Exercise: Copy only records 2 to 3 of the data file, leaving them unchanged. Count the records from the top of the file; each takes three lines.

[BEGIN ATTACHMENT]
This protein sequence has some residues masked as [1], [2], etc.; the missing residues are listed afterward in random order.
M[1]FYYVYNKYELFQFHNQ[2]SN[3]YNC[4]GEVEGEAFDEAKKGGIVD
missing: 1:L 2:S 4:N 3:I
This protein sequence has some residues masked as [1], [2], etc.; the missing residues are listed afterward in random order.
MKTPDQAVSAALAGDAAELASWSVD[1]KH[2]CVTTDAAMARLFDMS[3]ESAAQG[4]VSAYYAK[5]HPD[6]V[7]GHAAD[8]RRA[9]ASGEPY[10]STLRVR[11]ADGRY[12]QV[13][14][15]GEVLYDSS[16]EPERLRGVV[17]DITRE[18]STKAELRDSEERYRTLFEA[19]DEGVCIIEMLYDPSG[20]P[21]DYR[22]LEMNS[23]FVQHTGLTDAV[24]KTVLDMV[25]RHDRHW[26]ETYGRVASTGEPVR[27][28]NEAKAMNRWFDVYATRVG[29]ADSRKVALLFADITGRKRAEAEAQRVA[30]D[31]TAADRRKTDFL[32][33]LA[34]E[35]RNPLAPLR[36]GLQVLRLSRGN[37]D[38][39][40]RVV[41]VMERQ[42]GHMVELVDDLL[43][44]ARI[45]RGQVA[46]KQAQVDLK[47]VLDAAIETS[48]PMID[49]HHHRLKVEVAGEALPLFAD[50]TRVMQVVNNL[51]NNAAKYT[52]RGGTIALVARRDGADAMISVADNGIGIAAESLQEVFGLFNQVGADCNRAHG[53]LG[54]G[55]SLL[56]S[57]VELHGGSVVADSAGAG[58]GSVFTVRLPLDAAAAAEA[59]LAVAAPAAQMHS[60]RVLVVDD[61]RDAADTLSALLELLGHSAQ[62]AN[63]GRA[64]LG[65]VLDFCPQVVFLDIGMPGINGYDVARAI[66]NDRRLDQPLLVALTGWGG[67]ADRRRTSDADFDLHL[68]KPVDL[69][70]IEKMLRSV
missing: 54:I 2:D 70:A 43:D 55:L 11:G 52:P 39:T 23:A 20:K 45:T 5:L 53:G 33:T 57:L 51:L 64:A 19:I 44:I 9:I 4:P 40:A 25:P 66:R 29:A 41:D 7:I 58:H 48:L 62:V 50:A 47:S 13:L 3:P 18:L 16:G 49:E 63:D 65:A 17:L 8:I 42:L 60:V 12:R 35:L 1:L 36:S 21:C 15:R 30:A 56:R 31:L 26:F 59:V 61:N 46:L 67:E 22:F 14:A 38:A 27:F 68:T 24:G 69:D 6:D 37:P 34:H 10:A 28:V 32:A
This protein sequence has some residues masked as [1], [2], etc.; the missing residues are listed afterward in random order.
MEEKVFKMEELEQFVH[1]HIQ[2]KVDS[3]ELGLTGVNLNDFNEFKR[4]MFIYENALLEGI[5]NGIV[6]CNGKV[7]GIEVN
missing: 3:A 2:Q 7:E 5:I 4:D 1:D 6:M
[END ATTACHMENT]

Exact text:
This protein sequence has some residues masked as [1], [2], etc.; the missing residues are listed afterward in random order.
MKTPDQAVSAALAGDAAELASWSVD[1]KH[2]CVTTDAAMARLFDMS[3]ESAAQG[4]VSAYYAK[5]HPD[6]V[7]GHAAD[8]RRA[9]ASGEPY[10]STLRVR[11]ADGRY[12]QV[13][14][15]GEVLYDSS[16]EPERLRGVV[17]DITRE[18]STKAELRDSEERYRTLFEA[19]DEGVCIIEMLYDPSG[20]P[21]DYR[22]LEMNS[23]FVQHTGLTDAV[24]KTVLDMV[25]RHDRHW[26]ETYGRVASTGEPVR[27][28]NEAKAMNRWFDVYATRVG[29]ADSRKVALLFADITGRKRAEAEAQRVA[30]D[31]TAADRRKTDFL[32][33]LA[34]E[35]RNPLAPLR[36]GLQVLRLSRGN[37]D[38][39][40]RVV[41]VMERQ[42]GHMVELVDDLL[43][44]ARI[45]RGQVA[46]KQAQVDLK[47]VLDAAIETS[48]PMID[49]HHHRLKVEVAGEALPLFAD[50]TRVMQVVNNL[51]NNAAKYT[52]RGGTIALVARRDGADAMISVADNGIGIAAESLQEVFGLFNQVGADCNRAHG[53]LG[54]G[55]SLL[56]S[57]VELHGGSVVADSAGAG[58]GSVFTVRLPLDAAAAAEA[59]LAVAAPAAQMHS[60]RVLVVDD[61]RDAADTLSALLELLGHSAQ[62]AN[63]GRA[64]LG[65]VLDFCPQVVFLDIGMPGINGYDVARAI[66]NDRRLDQPLLVALTGWGG[67]ADRRRTSDADFDLHL[68]KPVDL[69][70]IEKMLRSV
missing: 54:I 2:D 70:A 43:D 55:L 11:G 52:P 39:T 23:A 20:K 45:T 5:L 53:G 33:T 57:L 51:L 64:A 19:I 44:I 9:I 4:P 40:A 25:P 66:R 29:A 41:D 7:I 58:H 48:L 62:V 50:A 47:S 13:L 3:P 18:L 16:G 49:E 63:D 65:A 17:L 8:I 42:L 60:V 12:R 35:L 1:L 36:S 21:C 15:R 30:A 56:R 31:L 26:F 59:V 61:N 46:L 67:E 22:F 14:A 38:A 27:F 68:T 24:G 69:D 6:D 37:P 34:H 10:A 28:V 32:A
This protein sequence has some residues masked as [1], [2], etc.; the missing residues are listed afterward in random order.
MEEKVFKMEELEQFVH[1]HIQ[2]KVDS[3]ELGLTGVNLNDFNEFKR[4]MFIYENALLEGI[5]NGIV[6]CNGKV[7]GIEVN
missing: 3:A 2:Q 7:E 5:I 4:D 1:D 6:M